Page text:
Preview: Ghosts [HOME, Manchester] | Interview: Niamh Cusack


First published back in 1881, Henrik Ibsen’s biting critique of 19th-century morality is widely considered to be one of the greatest works in European drama, despite great controversy and negative criticism during its initial stagings.

Now presented in a new version by David Watson (from a literal translation by Charlotte Barslund), acclaimed director Polly Findlay’s new production opens at HOME, Manchester on Friday 18 November, starring Niamh Cusack in the central role of Helen Alving.

Helen Alving spent years creating the illusion of a happy marriage to a successful, charming man. Long after his death, she is still trapped by the emotional after-effects of the truth – that he was a serial adulterer and a reckless alcoholic.

Stifled by obligations and expectations, Helen resolves to exorcise the ghosts of the past and free herself from the regrets that haunt her. But when her artist son Oswald returns home, it becomes clear that he has already paid the price for his father’s past.

Ahead of the opening night, we caught up with the leading lady at the official press launch to discuss the new production, the relevance of the play and get an insight into her fascinating character.

Niamh Cusack Interview

Do you feel the play will still resonate with a contemporary audience?

I think this production will definitely highlight all the resonances that are there in the text. Moving it out of the 19th Century setting and taking away the corsets and period designs will make them much clearer.

The play is about a woman who has created a myth about her dead husband, which she thought was the best way of keeping her son unsullied by what had gone on with her husband, and we meet her at the moment where she believes she has really achieved what she set out to. She’s got her son home, she’s putting all the money that was left to her by Captain Alving into a children’s home and she thinks she’s home and dry.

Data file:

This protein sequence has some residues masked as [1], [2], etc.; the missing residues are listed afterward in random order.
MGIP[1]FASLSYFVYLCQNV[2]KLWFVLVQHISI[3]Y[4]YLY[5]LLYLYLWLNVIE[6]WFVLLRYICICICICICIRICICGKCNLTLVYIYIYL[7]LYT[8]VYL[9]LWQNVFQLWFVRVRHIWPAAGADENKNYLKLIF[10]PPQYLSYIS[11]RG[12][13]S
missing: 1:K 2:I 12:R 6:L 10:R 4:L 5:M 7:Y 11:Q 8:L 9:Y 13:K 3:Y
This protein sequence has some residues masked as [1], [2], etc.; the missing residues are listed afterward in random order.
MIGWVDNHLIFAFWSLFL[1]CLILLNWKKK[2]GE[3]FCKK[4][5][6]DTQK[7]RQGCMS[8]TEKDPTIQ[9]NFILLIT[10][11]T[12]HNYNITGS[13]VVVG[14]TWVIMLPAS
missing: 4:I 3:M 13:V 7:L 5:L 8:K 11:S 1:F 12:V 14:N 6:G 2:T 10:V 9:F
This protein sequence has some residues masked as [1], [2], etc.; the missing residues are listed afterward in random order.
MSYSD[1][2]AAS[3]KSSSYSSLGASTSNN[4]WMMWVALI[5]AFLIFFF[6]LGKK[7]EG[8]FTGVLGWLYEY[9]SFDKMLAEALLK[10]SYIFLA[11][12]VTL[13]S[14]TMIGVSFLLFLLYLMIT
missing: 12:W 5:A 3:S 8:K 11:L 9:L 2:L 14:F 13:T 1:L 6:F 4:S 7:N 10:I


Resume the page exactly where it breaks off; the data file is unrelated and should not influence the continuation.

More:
I think the message is that if you don’t look into the difficulties you’ve had in the past then they just keep coming back to bite you, and I think that is something that resonates with everybody. You can’t just move on and pretend the past never happened, and that can be true in our personal lives, politically, historically, so it’s a marvellous metaphor for being a part of the human race.

With Ghosts and the forthcoming revival of Hedda Gabler at the National Theatre, alongside recent revivals of The Master Builder at The Old Vic and An Enemy of the People at Chichester, Ibsen seems to be as popular as ever. Why do you think he still has such a commercial appeal?

I think it’s because he is very much a modern playwright. One of the reasons I think playwright’s have such a passion for Ibsen and like translating him is that he opened up the possibility of really naturalistic writing and acting; he’s talking about real people.

There are so many levels and so much subtext within his plays and that’s so rich for directors and actors to explore, as well as for the audiences watching the plays.

Ghosts in particular is a bit like a mystery; you learn and discover as you go along, and you try to work out why people did what they did, who’s telling the truth and who’s lying to themselves. There is something very human and modern that, despite being written pre-Freud, feels very post-Freudian.

This is a new version of Ghosts adapted by David Watson and directed by Polly Findlay. What have they done to keep it fresh and modern?

What David is brilliant at is giving each of the five characters in the play a clear rhythm of speech. There are two Northern characters in the play, both being played by Northern actors, and I think he’s very keen to make it as fluid and contemporary sounding as possible.

What Polly is setting up is a slightly spooky atmosphere. The audience should feel like they’ve come into something that’s a little bit jet-lagged and ever so slightly distorted; that has a sort of filmic quality to it. I think Polly’s overall conception of it though is quite modern.

Johannes Schütz’ set design again lends itself to a sort of thriller; there’s lots of levels, lots of doors, the lighting will be very important.